Here is a link to my recipe for homemade soft drinks (ginger ale and cream soda): http://www.livingitupcornfree.com/2010/03/corn-free-soft-drinks.html We are allergic to corn and we can still drink Reed's Premium Ginger Brew. The natural flavors are the pieces of ginger in the bottom of it. I talked to them to make sure before we even tried it.
bo'nana, Sometimes the thing we crave is the very thing we can't tolerate. None of us can eat any brand of bananas anymore. Some are worse than others (never buy anything with a Dole label - even produce), but they all cause us reactions. Most of the fruits in my produce section are corntaminated. My reaction to corn is very similar to the description by you and James, it is called narcolepsy. My face gets really red and hot and then my eyes burn. I start to feel as though my eyes have sand in them and after a little while I will fall asleep. Sometimes this is accompanied by sudden extreme emotional reactions like bursting into tears or rage (only during really bad reactions). It is so intense that I swear I would fall asleep even if I was walking around. It is like being drugged. The worst is when I am driving and get that reaction. I have found my only option is to pull over and go to sleep for a little while (20 or 30 minutes) and then I can drive for a little longer. This is just the first day of the reaction. For the next few days I experience muscle cramps, stomach upset, weakness, fatigue, mood swings, swelling of extremities and restless legs, insomnia.
maybe you two should start trying to avoid all corn derivatives instead of just the msg type additives. It would certainly explain the soy sauce issues that bo'nana describes and the hard to pin down reactions.
There is a pretty up-to-date list of them here:
|Posted on Wednesday, June 09, 2010 - 8:23 am: || |
thanx for the good suggestions kristy- i really value your input, as you have obviously had to work doubletime to identify AND eliminate so many triggers. and corn is such a biggy... i cant even imagine the difficulties your family has had to deal with
especially extreme reactions as long lasting as yours- my goodness! ours tend more to be, KER-BLOOM.... altho, in the past several years i personally have had more of the residual issues hanging around too. chronic pain and fatigue mostly. and now that you mention it... i am wondering about the insomnia as my hubby's is fairly chronic...hmmm
however, im pretty sure that corn just isnt one of the ones for us. there are plenty of times when we are having corn and doing fine... but, with all the dinking they do to the stuff, i wouldnt be at all surprised if there are chemical or gm or who knows what other sort of residues we are reacting to, that are on a lot of the corn! we do try to stick with organic... as you said though, corn really is everywhere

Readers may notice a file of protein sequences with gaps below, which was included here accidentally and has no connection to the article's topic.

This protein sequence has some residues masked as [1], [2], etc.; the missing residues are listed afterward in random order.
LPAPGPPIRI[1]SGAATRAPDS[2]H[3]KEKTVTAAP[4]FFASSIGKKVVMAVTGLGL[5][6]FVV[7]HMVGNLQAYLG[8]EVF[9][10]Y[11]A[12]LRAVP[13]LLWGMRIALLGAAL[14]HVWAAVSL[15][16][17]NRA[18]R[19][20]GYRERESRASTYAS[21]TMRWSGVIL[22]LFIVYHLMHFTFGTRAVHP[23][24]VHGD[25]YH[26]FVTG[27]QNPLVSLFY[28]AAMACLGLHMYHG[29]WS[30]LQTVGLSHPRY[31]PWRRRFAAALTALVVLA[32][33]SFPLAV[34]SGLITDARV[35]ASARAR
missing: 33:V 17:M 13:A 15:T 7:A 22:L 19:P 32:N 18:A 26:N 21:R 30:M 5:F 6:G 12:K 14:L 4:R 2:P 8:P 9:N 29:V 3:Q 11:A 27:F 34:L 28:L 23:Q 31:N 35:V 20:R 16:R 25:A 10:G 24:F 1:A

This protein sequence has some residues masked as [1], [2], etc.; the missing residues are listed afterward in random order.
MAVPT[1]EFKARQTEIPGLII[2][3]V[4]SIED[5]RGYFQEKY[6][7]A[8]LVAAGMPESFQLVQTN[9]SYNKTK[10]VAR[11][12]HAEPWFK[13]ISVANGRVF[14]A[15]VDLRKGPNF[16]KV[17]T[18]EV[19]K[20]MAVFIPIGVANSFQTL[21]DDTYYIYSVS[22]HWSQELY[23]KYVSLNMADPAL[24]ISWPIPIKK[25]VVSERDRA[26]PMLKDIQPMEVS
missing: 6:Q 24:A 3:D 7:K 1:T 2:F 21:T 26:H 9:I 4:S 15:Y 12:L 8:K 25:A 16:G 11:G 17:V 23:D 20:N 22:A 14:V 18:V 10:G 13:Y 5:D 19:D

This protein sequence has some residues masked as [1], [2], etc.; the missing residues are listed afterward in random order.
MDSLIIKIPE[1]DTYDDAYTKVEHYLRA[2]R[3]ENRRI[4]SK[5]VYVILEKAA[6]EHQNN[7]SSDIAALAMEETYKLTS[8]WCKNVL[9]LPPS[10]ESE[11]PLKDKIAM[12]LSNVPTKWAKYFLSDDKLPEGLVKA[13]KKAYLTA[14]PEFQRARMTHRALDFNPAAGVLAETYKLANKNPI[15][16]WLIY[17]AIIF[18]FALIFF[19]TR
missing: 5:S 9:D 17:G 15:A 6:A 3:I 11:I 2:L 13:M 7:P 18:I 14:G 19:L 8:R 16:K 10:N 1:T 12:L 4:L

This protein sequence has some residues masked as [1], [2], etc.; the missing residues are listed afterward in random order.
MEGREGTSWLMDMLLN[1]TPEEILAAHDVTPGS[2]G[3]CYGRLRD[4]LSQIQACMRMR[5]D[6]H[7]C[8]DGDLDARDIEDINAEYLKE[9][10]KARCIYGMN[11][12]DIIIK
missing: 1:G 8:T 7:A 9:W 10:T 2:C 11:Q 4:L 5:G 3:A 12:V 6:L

but other than soy (with the exception of fermented tamari).... my family doesnt seem to react all that strongly to any food group as a rule.
even dairy & eggs, which my older son tested positive (elisa-act and GI)... its turning out that he can tolerate actual whole organic milk products just fine, so long as we dont overdo it. for example- a little whole milk cheese, yes- but a whole bowl of pudding or icecream, look out. so all his heavy reactions (moods, oppositionality, low cognitive ie 'tunnel vision', sinuses) appear to be mainly centered around the low/nonfat carageenan-laced processed products! ...and he has never had any kind of problem with eggs that come from a friends home-grown chickens that scratch around free in the yard. just all of the store-bought ones.
so thinking about the patterns i am beginning to recognize in our family, i am thinking the four of us most tend to react to the chem additives and processing techniques that have ruined so much otherwise perfectly good food.
i am so thankful for all your advice and sharing of your experiences in this area, becoz you have helped me all ready to identify several common ingredients and processing which i now know to beware of-
for example, the 'natural flavors' thing turned out to be a really big one for us- now i am able to see the reactions specifically to these 'flavor essences' etc.
SO good to know that Reeds is stil using Real Food to flavor their drinks... i think i am going to go have meself a ginger brew to celebrate
|Posted on Wednesday, June 09, 2010 - 7:48 pm: || |
Thanks Di and Kristy, I'm going to give this mayo another shot. The recipes are great, too. It's very difficult to make time to fix food sometimes, it's one of the most frustrating things for me now. I usually spend over two hours per day, just preparing food and cleaning up. Some days, it's much worse It's those days when I'm REALLY busy, find myself hungry, and realize that I haven't planned well enough ahead. Sometimes, this compounds over a couple of days and I realize that I should have given more thought to my week and how I was going to eat. I'm not normally out of food, it's just the time it takes to prepare it. Some days, I have a lot of time for food prep, other days I have none it seems. I'm so glad that I can make salad and chicken by the batch, otherwise I'd lose my mind.
It's interesting what Kristy says about craving the food you can't tolerate. I have that problem with a lot of foods that I no longer eat. Fortunately, I've found other foods that I really like, but I miss some of those "bad" foods.
The Dole comment is disappointing! I buy their organic bananas to make smoothies, but maybe I should obstain for a week and see what happens.